I took some surreptitious photos using the view-finder and after some time decided  I needed to do sketching as that was the reason for coming to Morocco with this particular group. Almost instantly I had an audience. I drew two men loading a donkey; and then started in on a little boy that was about three. He, of course, lost interest in the whole project after about two minutes and his older brother chased him down, returned him to stand in front of me, held his arms, and then pulled his cheeks back in a smile. They all wanted to see the other pictures in my book—and then I began to teach them to count in English. They got quite upset as each time we practiced, there were more little boys, and they all thought the number they were given as I pointed to each in turn belonged to them.

My fingers became quite cold and after a bit, we all left for Fatima’s for mint tea and then lunch. We were supposed to walk down to the palm grove but the remainder of the group was quite tired out and so we remained at Fatima’s until lunch was ready. Fatima’s house consisted of several rooms with quite low doors—of course I am taller than all of them; carpets were on the floor, cushions and low tables prepared for our meal. The wall was hand-printed with a lovely blue flower. There was a roof terrace which had a spectacular view and the walls were a lovely orange with bright turquoise doors and two huge hand-forged door keys.

Lunch was prepared over a traditional Moroccan cooking arrangement—a pot of vegetables; while the couscous steamed on top. The driver made shish-ke-bob of beef and chicken over two small clay pots of coals.  Then, Fatima showed us how the argan nuts are cracked; I had to try it, and she laughed at me as I either hit them so they shot off into the pile of husks or hit my fingers. We did sample some of the oil with some bits of bread dipped in it—similar to dried tomatoes and olive oil with dried basil as served in San Francisco. It was quite nice—reminiscent of pumpkin seeds.

We then all got into the van and drove a short distance to an oasis where we could see a Kasbah—an ancient walled city, and lots of palm trees. There were dozens of red poppies blooming in the fields along with purple legumes and some sort of yellow chicory looking plant. I finally got up the courage to open up my paint box and try some painting. Palm trees are not my favorite tree and the paper was not particularly receptive to water although it claimed to be an all-media paper.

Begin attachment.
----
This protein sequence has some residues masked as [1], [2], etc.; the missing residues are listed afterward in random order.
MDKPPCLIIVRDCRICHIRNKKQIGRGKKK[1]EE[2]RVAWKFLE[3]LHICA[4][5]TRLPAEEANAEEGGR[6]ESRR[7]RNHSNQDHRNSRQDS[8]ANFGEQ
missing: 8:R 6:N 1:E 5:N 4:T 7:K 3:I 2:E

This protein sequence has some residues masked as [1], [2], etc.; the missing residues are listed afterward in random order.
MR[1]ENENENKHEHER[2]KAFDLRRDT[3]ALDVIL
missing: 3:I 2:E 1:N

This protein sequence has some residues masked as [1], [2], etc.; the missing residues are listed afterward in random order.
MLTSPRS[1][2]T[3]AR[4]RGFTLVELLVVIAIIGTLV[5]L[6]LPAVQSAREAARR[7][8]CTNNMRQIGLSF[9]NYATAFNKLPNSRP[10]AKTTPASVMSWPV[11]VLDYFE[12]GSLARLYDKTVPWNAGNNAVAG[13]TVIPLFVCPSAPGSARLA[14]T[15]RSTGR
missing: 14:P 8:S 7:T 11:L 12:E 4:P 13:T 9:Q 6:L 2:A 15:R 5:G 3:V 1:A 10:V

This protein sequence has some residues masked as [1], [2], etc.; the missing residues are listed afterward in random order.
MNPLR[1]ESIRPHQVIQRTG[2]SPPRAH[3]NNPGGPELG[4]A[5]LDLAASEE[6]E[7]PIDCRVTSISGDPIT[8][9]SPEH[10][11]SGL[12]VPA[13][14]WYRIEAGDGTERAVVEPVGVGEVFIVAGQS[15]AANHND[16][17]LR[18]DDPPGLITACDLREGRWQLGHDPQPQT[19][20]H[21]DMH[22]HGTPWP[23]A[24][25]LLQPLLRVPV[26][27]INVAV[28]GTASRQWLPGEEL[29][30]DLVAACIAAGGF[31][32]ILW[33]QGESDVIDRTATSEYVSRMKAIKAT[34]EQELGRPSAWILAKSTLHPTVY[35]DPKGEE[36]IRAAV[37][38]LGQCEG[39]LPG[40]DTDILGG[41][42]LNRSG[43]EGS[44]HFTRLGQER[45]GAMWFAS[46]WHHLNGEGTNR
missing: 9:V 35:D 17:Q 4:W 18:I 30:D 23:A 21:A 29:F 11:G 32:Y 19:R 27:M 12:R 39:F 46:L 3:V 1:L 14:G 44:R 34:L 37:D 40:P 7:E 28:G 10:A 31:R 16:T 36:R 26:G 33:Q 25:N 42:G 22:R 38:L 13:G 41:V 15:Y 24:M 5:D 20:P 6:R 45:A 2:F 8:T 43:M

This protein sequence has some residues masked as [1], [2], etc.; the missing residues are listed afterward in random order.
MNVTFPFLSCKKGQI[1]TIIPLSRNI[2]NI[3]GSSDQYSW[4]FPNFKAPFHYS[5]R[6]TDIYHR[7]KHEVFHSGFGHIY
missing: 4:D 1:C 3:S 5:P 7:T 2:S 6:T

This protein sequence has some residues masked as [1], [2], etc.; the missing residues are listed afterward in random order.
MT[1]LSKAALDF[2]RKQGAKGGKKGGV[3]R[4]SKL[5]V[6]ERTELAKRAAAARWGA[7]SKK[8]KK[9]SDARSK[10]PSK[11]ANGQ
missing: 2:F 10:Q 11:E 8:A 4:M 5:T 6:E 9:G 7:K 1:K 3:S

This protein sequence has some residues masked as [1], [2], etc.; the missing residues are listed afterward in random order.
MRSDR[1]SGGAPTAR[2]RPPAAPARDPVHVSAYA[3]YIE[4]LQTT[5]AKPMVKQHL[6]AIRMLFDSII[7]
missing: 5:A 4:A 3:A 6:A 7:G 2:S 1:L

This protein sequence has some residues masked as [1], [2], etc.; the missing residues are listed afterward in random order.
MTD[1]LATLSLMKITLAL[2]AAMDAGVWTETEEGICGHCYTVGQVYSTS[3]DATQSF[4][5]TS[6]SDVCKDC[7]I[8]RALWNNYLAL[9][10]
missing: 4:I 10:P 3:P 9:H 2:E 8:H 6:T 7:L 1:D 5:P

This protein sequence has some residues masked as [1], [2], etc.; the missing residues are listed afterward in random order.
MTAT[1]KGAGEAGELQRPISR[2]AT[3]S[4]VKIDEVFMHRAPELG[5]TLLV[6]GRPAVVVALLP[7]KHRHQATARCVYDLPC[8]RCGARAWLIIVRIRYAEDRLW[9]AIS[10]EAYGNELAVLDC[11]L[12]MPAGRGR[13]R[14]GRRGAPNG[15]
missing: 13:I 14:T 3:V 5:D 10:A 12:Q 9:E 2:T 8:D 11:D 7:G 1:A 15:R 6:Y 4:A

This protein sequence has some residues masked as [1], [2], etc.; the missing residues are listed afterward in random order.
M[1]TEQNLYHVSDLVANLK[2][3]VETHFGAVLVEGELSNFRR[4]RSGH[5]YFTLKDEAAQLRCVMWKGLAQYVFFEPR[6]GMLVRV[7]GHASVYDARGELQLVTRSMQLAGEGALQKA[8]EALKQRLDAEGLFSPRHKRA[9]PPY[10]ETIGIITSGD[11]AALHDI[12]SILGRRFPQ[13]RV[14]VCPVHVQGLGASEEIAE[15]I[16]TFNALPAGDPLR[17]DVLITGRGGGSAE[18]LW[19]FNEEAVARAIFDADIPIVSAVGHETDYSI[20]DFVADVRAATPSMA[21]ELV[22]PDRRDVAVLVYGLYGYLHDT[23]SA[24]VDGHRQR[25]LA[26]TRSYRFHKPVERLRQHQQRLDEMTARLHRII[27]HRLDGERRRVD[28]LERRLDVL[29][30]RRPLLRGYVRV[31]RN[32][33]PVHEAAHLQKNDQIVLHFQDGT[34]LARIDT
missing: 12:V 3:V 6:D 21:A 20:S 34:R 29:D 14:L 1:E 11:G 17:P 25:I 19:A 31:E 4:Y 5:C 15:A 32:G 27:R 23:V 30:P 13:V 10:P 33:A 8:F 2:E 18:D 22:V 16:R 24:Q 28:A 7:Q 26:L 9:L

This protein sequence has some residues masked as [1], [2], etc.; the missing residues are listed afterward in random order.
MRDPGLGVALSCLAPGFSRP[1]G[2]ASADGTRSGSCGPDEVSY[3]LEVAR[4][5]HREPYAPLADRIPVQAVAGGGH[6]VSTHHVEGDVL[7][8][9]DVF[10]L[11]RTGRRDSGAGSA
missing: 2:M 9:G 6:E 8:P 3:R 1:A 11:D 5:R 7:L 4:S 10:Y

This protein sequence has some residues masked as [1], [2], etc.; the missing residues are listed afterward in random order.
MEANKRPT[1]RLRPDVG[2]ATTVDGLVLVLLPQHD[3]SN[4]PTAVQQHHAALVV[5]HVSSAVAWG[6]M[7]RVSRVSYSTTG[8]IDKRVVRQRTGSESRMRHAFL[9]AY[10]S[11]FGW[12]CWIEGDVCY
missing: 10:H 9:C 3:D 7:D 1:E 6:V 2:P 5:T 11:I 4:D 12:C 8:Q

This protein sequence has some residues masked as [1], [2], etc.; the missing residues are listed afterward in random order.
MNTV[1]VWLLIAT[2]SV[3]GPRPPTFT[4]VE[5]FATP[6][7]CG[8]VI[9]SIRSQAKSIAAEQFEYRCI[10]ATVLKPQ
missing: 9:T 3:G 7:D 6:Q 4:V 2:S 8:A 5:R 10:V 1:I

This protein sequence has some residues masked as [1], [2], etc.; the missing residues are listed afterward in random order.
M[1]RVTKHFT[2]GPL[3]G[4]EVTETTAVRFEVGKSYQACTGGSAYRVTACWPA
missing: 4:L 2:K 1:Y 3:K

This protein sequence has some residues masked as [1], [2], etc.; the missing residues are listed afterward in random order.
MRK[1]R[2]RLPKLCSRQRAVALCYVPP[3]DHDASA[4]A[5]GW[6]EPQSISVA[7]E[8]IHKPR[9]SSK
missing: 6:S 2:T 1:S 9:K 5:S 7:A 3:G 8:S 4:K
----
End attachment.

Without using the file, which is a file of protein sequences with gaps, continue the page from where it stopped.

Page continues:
We stopped for a brief tour of the argane oil factory—where once again I got to try my hand at cracking nuts. The women all sat in a circle, their legs outstretched on pillows—some of which were feed sacks, and pounded the seeds against a rock using a smaller rock. It is a cooperative and funded by several entities—all to give women work. The building is quite lovely and the process seems well-organized. I was able to buy a small bottle of the oil to take home with me—although I should have bought large quantities as it is supposed to be low in cholesterol and fight wrinkles and remove scars.

Supper was in the hotel; the buffet contained couscous, calamari, kidneys ( I didn’t try), spicy chicken, and scalloped potatoes and buttered noodles. The dessert tray was quite fabulous featuring three different kinds of cheesecake including one with bits of green jello in it, and another with candied fruit.

Tomorrow is supposed to be our free day—and I’m not sure what I’m going to do yet—a lot will depend upon the weather.

Morocco Part Three

Dried fruits in the souk

Morocco Tuesday

Breakfast was very crowded this morning with plates and cups in short supply. I used a cereal bowl for my egg and rolls and finally got a coffee cup—although I was desperate enough to just stand under the urn and slurp it from the spout.

Our morning was spent at the tannery. The work there is very interesting, so many different steps to tanning leather depending upon the type of animal and I suppose the condition of the animal. Most of it is back-breaking work—leaning over to fish the skins out of the vats, scraping the fat, pulling off the wool, drying, brushing, and finally making it into a product such as a belt or sandals—which look amazingly like Aladdin’s slippers, or handbags. They also make ‘poufs’ which are cushions. Hanging on the walls, they look like huge leather baskets—and I was offered one at half the price that the others bought—-but  I have no room in my luggage for anything much larger than perhaps a scarf.

Lunch was a traditional 7 vegetable couscous followed by a lovely fruit salad of banana, apple, and orange with a sprig of mint and then the glass of hot very sweet mint tea—which the shop-owner called American whiskey. Most of us walked back to the hotel and I was content to simply sit and watch people walk by. Such an amazing collection of colors and color combinations, I would never think to try. I wonder if they are intentional or the result of limited clothing—but when I walked through the market, I believe it is by choice. Then there are the groups of women that walk by—again such incredible color choices—but then would I pick my friends by how their clothing complemented mine?